Associated Press New Analyst
IHEPROGRESS being made toward the
merger of the American Federation of La-
bor and the Congress of Industrial Organiza-
tions naturally raises the question of whether
the United States is to have either a de facto
or a formal labor party.
There are a good many students of things
political who think that the 20-year-old divi-
sion in the ranks of the labor organization has
been a prime factor in preventing such a de-
velopment already. What will happen when
organized labor is, so to speak, under one man-
agement, is a matter of prime importance.
The day when American labor and a politi-
cal party will represent a single entity, as is
the case in Great Britain for most practical
purposes, does not seem near, but it may be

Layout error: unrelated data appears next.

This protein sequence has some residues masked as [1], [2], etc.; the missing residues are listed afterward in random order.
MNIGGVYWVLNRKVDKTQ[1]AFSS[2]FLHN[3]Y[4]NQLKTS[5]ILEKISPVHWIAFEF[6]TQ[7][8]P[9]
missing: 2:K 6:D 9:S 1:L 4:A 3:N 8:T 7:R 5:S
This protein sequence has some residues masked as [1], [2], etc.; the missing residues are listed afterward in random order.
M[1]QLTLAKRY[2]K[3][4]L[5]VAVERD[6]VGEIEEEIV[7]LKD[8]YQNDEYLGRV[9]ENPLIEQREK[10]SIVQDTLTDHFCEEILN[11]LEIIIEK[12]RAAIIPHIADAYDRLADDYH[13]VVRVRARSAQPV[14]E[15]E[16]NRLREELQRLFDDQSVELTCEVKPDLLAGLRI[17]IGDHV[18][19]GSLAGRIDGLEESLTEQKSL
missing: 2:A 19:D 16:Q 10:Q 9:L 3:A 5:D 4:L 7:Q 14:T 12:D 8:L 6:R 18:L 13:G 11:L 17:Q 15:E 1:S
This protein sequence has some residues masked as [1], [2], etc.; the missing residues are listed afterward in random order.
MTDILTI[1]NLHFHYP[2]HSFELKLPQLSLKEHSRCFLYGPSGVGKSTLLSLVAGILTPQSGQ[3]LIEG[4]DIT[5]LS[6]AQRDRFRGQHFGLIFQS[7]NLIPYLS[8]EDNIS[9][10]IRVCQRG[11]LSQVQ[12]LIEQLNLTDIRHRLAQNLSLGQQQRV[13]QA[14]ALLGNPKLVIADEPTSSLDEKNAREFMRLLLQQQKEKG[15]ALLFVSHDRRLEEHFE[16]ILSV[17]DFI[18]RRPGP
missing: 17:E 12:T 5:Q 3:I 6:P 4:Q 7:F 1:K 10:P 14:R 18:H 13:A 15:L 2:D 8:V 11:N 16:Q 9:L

The AFL, particularly, has usually followed
the policy that it would engage in politics only
to the extent required by labor unionism. Led
by the CIO, however, both organizations have
in these latest S ears come to the conception
that unionism embraces ideology, management
and market practices, federal business regula-
tions, and almost anything that touches the
economy and the state of the nation as a
From endorsement of individual candidates
for public office on the basis of their attitudes
toward issues in which labor was most inter-

resulted in fairly general support by labor
afficials for the Democratic party.
The rank and file of union members, how-
ever, have never considered themselves bound,
as party members frequently consider them-
selves bound, to follow the official line. When
it comes to voting they have split like all other
Americans split, according to their individual
concepts of their best interests.
A single management for unionism, however,
presents an opportunity for such more intense
organization in political action. Vast campaign
chests will be available.
There have been predictions that a unified
labor movement would take over completely the
Democratic party. Others foresee that labor